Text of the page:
Before this summer, few people discussed or knew anything about the New Apostolic Reformation (NAR) movement and Christian dominionist theology. Texas Gov. Rick Perry changed all that with his "The Response" prayer event on August 6 that was funded by the American Family Association. A majority of the leaders and endorsers of Perry's prayer gathering were leading "apostles" and "prophets" of the NAR movement.
What concerns many about the NAR's motivations is their Seven Mountains mandate, which says that Christians must dominate seven mountains or spheres of culture in order to facilitate Christ's return. Those mountains include the media, arts and entertainment, business/finance, education/science, government/military, religion and the family.
Christian Reconstructionists, whose theology is very different from the NAR movement, are associated with the late R. J. Rushdoony and envision a government based on biblical and not secular principles. Christian dominionism, in its more traditional definitions, comes from the Christian Reconstructionists.
Recently, theologies have been lumped into a journalistic shorthand term "Christian dominionism," perhaps incorrectly, since it is an easier term to comprehend than trying to describe several different Christian sects that have goals that overlap when it comes to controlling the government and erasing the wall of separation from church and state.
Regardless of the terminology, conservatives say it's nonsense.
While Christian dominionism, the NAR movement, the seven mountains, the Reconstructionists, and related issues are well-documented by conservative Christians and other researchers, recent articles in popular news sites and blogs about the subject have commentators saying that it's nothing but a left-wing conspiracy theory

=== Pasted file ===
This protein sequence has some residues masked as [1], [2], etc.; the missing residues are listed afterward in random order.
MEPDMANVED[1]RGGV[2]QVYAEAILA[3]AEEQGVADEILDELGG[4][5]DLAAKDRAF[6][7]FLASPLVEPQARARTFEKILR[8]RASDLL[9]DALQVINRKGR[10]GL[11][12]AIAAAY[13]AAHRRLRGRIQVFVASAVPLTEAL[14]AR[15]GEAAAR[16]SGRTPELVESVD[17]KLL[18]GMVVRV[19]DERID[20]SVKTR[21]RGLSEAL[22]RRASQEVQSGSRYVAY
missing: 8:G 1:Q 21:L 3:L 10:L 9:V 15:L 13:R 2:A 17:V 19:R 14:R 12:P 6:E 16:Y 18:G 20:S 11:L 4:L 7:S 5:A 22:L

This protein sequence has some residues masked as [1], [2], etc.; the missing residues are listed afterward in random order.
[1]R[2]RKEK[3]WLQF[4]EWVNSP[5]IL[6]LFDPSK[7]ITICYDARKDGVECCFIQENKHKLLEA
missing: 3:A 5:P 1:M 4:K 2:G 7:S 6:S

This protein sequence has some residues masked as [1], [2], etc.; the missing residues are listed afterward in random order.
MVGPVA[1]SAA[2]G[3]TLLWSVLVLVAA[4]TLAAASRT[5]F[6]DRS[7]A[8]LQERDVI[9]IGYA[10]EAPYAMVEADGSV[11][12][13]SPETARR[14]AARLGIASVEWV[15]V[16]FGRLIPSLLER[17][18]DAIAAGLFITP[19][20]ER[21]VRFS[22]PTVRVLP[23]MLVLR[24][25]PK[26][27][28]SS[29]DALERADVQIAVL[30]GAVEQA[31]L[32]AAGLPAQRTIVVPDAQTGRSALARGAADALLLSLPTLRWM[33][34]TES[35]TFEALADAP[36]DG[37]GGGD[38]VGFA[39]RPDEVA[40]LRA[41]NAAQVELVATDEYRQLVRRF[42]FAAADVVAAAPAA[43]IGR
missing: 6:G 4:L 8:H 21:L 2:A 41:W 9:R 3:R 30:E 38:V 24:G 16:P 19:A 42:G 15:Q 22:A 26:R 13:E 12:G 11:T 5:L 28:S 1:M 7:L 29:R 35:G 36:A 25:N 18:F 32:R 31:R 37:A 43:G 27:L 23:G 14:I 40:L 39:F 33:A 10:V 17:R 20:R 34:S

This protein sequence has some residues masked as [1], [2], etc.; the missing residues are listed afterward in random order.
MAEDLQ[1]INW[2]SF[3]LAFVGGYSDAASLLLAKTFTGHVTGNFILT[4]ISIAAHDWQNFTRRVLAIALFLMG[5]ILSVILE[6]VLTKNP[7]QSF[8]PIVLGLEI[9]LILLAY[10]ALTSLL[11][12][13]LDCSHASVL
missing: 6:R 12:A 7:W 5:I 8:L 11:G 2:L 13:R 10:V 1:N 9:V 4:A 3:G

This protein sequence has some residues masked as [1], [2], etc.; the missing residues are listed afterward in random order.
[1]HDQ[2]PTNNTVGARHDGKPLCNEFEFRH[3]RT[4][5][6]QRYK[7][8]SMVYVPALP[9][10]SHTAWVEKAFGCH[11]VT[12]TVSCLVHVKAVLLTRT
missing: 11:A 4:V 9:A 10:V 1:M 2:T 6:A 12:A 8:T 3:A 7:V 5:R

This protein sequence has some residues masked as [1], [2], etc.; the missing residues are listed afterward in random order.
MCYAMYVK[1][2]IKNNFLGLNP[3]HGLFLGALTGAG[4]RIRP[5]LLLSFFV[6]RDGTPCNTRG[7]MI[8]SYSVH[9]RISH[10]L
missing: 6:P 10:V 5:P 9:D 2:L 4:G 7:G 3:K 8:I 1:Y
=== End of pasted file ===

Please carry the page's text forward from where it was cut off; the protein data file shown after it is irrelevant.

"This dominionism nonsense is about the stupidest trend to come along since Birtherism," wrote Joe Carter for First Thoughts. According to Carter, dominionists represent a small and fringe group of Christians who have very little influence. Writing for Commentary, Jonathan Tobin compared the moral values of those who would say Rick Perry and Michele Bachmann were associated with Christian dominionism as the same as those who say that Barack Obama is an Islamist trying to force Islam on America.
Gary DeMar, one of Rushdoony's protégés and founder of American Vision, said back in 1998 that, "Our goal is to continue to define the issues. I think this is what irritates a lot of people about what we do. It's that we force them to look at things in absolutes. There's no neutrality." During the 1998 conference, Rushdoony said that the logical conclusion of democracy was "to destroy morality" because everything was equal. He favored an authoritarian government based on Biblical standards.
Yesterday, DeMar opined at American Vision that it's actually "liberal Dominionists" who are trying to rule the world. According to DeMar,
As long as Christians only talked about their faith, they were ignored by the radical Dominionists on the Left. Now that Christians are actively exercising their faith — theologically, legally, and constitutionally — Leftist Dominionists are frantic. They now have competition, and they don’t like it. Prior to 1976, there was no identifiable Christian voting block, and thus no political competition.
DeMar concludes that the real threat is "Muslim extremists who want us all dead."
Seemingly no debate goes by these days without Charles Darwin being dragged into the fight. Sure enough, creationist David Klinghoffer reported that Darwinian dominionism was the problem, not Christian dominionism. Quoting author Nancy Pearcey, he noted:
There's a growth industry in books apply Darwinian categories to everything from politics (Darwinian Politics), to sexuality (The Evolution of Desire), to music (The Singing Neanderthals), to creativity (Origins of Genius: Darwinian Perspectives on Creativity), to literature (Madame Bovary's Ovaries: A Darwinian Look at Literature).